Three oldest Leadership Week patrons, Wilford Clark, Louisa Done, Joseph Johnson, and Leadership Week officials, Dr. Harold Glen Clark, Coordinator, and President Harvey L. Taylor, Assistant General Chairman. L. Tom Perry Special Collections, Harold B. Lee Library, Brigham Young University, Provo, Utah

In 1955, patrons attending Leadership Week were required to pay a $1 registration fee to attend the conference. In 1925, the idea of a registration fee was proposed but was not implemented until 1955. The registration fee was intended to help pay for expenses rather than turn a profit.

Men and women gather to learn during Leadership Week in 1955. The theme for the 1955 Leadership Week was “A Festival of Learning.” (L. Tom Perry Special Collections, Harold B. Lee Library, Brigham Young University, Provo, Utah)
Leadership Week participants in1956 stand with schedule. Dozens of different classes were offered, requiring participants to plan out which classes they would attend. (L. Tom Perry Special Collections, Harold B. Lee Library, Brigham Young University, Provo, Utah)

In 1960, a statement was released regarding the subject of Leadership Week.

The statement was recorded in “The World is Our Campus: The History of the Division of Continuing Education at Brigham Young University, Provo, Utah, 1875-1997,” by Richard H. Henstrom: “All subjects taught at Leadership Weeks will be limited to condensations of actual courses offered at Brigham Young University and listed in the General Catalog of the University, unless the Melchizedek Priesthood Committee, the Presiding Bishopric, or any of the General Boards of the auxiliary organizations, or other agencies of the Church desire to give specific courses.”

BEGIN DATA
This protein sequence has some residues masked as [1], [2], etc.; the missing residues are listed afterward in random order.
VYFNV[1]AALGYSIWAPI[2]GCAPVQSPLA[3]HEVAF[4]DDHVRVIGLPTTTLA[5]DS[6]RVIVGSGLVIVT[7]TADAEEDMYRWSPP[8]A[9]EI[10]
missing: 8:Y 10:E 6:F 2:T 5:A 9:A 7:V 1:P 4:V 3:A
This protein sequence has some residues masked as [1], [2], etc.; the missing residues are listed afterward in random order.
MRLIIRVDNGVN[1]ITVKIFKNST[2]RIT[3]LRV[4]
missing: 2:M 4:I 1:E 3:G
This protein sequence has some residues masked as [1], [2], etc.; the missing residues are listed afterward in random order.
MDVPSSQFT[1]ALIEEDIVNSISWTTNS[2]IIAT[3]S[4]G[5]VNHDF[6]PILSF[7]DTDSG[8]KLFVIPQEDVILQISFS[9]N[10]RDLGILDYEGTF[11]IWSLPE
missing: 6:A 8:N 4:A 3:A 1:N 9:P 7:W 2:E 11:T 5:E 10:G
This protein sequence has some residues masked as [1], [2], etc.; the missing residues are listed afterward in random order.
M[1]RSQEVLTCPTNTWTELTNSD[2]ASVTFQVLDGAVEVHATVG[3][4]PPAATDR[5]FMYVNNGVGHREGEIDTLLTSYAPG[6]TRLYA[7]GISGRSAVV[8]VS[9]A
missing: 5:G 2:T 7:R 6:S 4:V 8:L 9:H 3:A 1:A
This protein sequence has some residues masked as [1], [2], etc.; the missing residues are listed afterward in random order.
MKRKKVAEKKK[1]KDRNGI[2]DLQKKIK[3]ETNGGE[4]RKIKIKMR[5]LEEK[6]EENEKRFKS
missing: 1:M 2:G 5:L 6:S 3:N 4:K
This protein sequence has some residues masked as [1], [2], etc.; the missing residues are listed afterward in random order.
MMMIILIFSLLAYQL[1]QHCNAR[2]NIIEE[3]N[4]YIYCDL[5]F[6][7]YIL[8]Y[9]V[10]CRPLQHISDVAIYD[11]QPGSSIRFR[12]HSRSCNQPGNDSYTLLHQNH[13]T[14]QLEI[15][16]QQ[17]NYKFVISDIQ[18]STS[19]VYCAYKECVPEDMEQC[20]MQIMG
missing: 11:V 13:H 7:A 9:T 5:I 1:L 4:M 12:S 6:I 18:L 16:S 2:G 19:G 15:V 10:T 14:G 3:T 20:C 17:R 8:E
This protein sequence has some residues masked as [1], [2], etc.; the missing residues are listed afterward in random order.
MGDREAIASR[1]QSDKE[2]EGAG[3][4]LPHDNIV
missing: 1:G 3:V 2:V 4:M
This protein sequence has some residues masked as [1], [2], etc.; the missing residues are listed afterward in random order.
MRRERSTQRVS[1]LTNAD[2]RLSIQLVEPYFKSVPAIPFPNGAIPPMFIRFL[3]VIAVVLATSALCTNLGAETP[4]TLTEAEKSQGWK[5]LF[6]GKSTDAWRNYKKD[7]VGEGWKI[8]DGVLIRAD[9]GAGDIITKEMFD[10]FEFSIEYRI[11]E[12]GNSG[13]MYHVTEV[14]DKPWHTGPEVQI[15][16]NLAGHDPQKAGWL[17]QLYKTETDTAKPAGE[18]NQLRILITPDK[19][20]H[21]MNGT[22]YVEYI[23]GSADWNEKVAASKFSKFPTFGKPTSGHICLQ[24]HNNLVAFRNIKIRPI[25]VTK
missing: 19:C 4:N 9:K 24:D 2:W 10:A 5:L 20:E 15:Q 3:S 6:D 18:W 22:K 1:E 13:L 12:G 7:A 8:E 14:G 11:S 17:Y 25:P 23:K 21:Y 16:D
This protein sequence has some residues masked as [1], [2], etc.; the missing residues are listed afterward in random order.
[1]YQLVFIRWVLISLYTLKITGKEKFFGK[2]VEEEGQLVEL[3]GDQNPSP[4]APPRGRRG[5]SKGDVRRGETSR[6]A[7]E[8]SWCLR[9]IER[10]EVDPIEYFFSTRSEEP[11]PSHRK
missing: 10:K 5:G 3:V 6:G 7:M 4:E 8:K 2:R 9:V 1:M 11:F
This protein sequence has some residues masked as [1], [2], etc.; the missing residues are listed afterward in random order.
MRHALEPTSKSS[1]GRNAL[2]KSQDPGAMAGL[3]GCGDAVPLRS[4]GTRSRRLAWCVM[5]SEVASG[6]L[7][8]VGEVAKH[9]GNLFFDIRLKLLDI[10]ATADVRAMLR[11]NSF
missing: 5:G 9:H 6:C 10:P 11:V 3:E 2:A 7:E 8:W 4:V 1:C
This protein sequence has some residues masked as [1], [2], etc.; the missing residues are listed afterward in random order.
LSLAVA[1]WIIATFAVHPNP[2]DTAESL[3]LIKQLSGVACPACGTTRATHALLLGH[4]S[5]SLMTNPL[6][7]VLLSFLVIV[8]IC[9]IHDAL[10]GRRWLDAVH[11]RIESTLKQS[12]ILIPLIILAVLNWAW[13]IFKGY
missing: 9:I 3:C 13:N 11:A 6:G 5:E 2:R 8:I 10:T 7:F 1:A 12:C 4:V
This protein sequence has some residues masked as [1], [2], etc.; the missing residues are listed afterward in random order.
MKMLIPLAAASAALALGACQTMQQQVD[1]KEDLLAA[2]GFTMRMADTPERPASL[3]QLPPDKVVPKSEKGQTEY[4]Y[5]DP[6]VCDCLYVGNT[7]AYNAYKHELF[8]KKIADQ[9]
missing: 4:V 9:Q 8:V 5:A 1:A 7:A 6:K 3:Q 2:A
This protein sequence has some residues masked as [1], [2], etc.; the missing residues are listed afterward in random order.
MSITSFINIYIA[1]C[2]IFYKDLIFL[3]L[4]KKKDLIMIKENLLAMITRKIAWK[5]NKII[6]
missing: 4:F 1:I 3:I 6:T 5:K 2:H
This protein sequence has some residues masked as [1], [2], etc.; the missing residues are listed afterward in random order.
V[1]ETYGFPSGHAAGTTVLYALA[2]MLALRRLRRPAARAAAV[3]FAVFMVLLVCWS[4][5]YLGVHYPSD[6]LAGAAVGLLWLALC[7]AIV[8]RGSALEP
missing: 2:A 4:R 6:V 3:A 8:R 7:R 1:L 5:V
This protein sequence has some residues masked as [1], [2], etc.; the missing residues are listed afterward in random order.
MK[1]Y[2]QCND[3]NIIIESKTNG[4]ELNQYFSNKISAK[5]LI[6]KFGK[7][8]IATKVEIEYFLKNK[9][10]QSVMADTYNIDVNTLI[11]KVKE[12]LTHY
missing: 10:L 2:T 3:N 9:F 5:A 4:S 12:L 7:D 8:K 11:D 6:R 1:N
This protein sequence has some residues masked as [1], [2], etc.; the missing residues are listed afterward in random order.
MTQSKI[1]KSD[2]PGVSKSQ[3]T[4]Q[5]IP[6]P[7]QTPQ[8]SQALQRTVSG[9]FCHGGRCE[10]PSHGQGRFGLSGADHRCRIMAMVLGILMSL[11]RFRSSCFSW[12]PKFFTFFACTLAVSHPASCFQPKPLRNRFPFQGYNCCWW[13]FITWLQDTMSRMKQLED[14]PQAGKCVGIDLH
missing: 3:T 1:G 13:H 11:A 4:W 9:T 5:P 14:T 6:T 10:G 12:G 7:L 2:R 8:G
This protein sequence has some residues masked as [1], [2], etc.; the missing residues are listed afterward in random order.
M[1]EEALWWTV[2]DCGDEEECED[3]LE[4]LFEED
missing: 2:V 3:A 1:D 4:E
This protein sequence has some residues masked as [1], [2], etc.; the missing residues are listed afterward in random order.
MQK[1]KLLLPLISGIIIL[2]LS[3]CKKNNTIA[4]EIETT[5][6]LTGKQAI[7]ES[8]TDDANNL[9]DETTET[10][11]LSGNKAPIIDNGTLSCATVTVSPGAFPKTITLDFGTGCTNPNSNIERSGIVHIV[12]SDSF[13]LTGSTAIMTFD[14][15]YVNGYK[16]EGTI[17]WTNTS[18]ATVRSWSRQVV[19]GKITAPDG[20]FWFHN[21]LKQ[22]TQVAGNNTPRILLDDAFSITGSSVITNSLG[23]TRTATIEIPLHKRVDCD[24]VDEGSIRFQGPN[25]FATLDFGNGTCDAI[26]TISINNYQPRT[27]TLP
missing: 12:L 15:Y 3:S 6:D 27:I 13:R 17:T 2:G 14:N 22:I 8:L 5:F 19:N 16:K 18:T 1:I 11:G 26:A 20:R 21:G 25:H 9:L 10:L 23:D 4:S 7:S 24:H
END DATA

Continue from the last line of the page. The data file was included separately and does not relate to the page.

In 1963, the name of Leadership Week was changed to Education Week to better reflect the changing nature of the classes being taught. Five years later, courses designed to train new church leaders were removed from the curriculum, according to the statement.

In 1971, according to Henstrom, the number of registered attendees at Education Week reached more than 4,800 people. In 1975, just four years later, there were more than 10,000 registered attendees. In 1983, there were more than 20,000 registered attendees. In 1991, there were more than 31,000 registered attendees.

By 1983, the registration fee rose to $16. Participants could attend more than 1,000 different classes. One participant said “Education Week is like trying to drink from a fire hydrant — there is just so much.”

An article dated August 22, 1983 highlights the features of Education Week. Sixty-one years had passed since the first Leadership Week was held in 1922. (Universe Archives)

In 2019, there were 18,000 registrations. In 2020 due to the COVID-19 Pandemic, Bruce Payne, Program Administrator for BYU Education Week, put together an online-only program that reached 9,000 registered attendees. In 2021, Education Week returned to campus with 12,800 attendees.

According to Payne, 15,800 people came to BYU for Education Week in 2022 from all 50 states and several other countries, including Australia, Canada, Chile, Columbia, England, Germany, Mexico and Portugal.

The website for the 2023 Education Week information shares details with those interested in learning more about Education Week. (Joe Wirthlin)

Roughly 17,000 participants are anticipated to attend Education Week 2023, according to Payne.